Against vibrant red walls, a large mural paints a scene of two young lovers embracing beneath the glow of stars and streetlights on an Italian boulevard. It's an ideal evocation of Rossini Cucina Italiana's private dining nooks, where couples can retreat to enjoy an authentic Italian meal bathed in soft, romantic light from a wall-hung lantern. Of course, guests can also reserve a table in the brightly lit dining area, grab a seat on the outdoor patio, or initiate a massage train with all of the other patrons to experience a more communal vibe. As patrons relax in the elegant eatery, chef Tony whips up traditional handmade pastas, hand-cuts tender beef fillets, and drapes seafood entrees in subtle wine sauces. He also offers the Feed Me Tony option, where he'll personally customize feasts from start to finish and pair the appropriate wines to each course.
Amid a modern, sunlit space, the Blue Moon Cafe's extensive menu populates plates with more than 30 creative sandwiches, burgers, wraps, and more alongside fresh salads and daily soup selections. Standard sandwiches such as the turkey swiss ($6.25) and the B.L.T. ($6) satisfy cravings for the classics, and innovative eats enchant palates with such exotic fare as the spicy pork sandwich, draping apple-smoked pork loin in spicy pepper-jack cheese beneath chipotle mayo and creamy barbecue ranch sauce ($6.25). Like an indecisive Broadway star, sandwich savants customize each creation to customers' whims, serving sandwiches grilled or cold on an array of bread and wrap options. More than 20 bottled beers from Bud Light to Sierra Nevada balance meals with bubbly refreshment and a daily rotation of desserts thank taste buds for their steadfast savoring and stamp-licking prowess.
From an English-style cottage nestled in the Jackson Street Historic District, The Parker House offers a savory haven for home-style eaters with a menu of aged steaks and simple Southern comfort food. Lavish starters tempt eager stomachs with rich mouthfuls of duck quesadilla, served with gouda, roasted corn salsa, and spiced sour cream ($9), or grit fries, crusted in herbs and bread crumbs topped with a smoky honey-chipotle aioli ($8). The Catfish Katherine astounds palates with a fresh Mississippi catfish blanketed with a sizzling sauté of crab, mushrooms, and green onions alongside edible islands of mashed potatoes and turnip greens ($24). With only certified Hereford and USDA prime beef, rehabilitated werebears can stymie carnivorous pangs with a marbled ribeye ($32) or an aged six-ounce tenderloin fillet ($25).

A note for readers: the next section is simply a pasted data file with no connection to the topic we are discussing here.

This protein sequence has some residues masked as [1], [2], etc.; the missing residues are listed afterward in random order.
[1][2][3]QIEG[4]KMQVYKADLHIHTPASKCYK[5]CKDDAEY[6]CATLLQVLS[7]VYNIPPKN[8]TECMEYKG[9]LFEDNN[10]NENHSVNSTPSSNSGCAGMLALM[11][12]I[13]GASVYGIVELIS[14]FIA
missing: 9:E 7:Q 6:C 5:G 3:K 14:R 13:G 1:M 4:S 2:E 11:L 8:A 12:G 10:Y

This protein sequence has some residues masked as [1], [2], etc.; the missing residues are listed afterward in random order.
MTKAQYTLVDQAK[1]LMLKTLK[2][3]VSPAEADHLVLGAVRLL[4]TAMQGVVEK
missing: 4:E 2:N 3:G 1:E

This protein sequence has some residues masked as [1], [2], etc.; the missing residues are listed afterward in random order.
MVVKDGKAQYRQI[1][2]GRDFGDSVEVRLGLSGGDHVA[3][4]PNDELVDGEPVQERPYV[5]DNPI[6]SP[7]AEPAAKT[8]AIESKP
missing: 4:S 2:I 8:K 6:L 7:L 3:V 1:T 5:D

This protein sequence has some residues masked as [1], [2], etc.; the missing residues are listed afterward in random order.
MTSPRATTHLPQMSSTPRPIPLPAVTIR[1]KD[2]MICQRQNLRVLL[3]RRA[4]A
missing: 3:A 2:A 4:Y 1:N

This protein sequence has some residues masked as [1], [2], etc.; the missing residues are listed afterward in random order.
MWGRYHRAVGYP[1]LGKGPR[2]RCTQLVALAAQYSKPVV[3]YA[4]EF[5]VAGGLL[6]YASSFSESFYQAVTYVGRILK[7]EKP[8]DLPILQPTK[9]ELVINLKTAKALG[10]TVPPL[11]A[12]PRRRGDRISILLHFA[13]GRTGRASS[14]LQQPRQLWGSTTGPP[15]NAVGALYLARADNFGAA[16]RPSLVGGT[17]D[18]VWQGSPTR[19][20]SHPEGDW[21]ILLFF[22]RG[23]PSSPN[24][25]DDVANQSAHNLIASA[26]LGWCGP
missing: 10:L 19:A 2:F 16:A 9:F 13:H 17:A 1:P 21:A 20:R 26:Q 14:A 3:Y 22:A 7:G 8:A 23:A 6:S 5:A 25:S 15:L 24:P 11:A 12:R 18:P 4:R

More than 50 years go, Mike Ilitch was poised for major-league glory. An up-and-coming shortstop for the Detroit Tigers, his baseball finesse was blossoming when an injury derailed his sports career. But although the wound stunted his athletic aspirations, it steered him toward a new path, and on May 8, 1959, he and his wife opened the first Little Caesars location, a then-unheard-of carry-out-only joint. The career shift and novel technique eventually proved triumphant. Today, the pizzeria's iconic, toga-clad mascot adorns storefronts on five continents. In each shop, staffers forge the signature Hot-N-Ready pizza, a freshly baked pizza designed for instant pickup, and warm, garlicky Crazy bread. With a storied half century under their belt, Mike Ilitch and his family strive to give back, supporting local organizations and creating their own charitable programs.
Certified dance instructors who have trained with Arthur Murray, Fred Astaire, and the National Dance Council of America impart ballroom, Latin, and swing moves to dancers in all-level and wedding-specific courses. The main ballroom's mammoth disco ball, grown from a sequin planted on the roof, tosses light across a blacked-out ceiling that, along with high-tech lighting, fosters a nightclub atmosphere during weekly dance parties.
Mazzio's Italian Eatery's staff rolls out a buffet for lunch and dinner populated with tasty Italian cuisine that they also serve à la carte. The restaurant's staff has been perfecting its culinary modus operandi for more than 50 years, long enough to evolve the pizza selection to include three levels of thickness. Chefs bake standard, deep-dish, and thin crusts—available in gluten-free form—and load each with toppings such as caramelized onions and giant pepperoni. The kitchen makes pasta plates to order, some baked in the oven, such as lasagna, and some tossed in sauce, such as the mainstay spaghetti and meatballs. The signature calzone radiates the ambrosial scent of pizza dough stuffed with meat and cheese, and it's meant to be shared, unlike a pogo stick.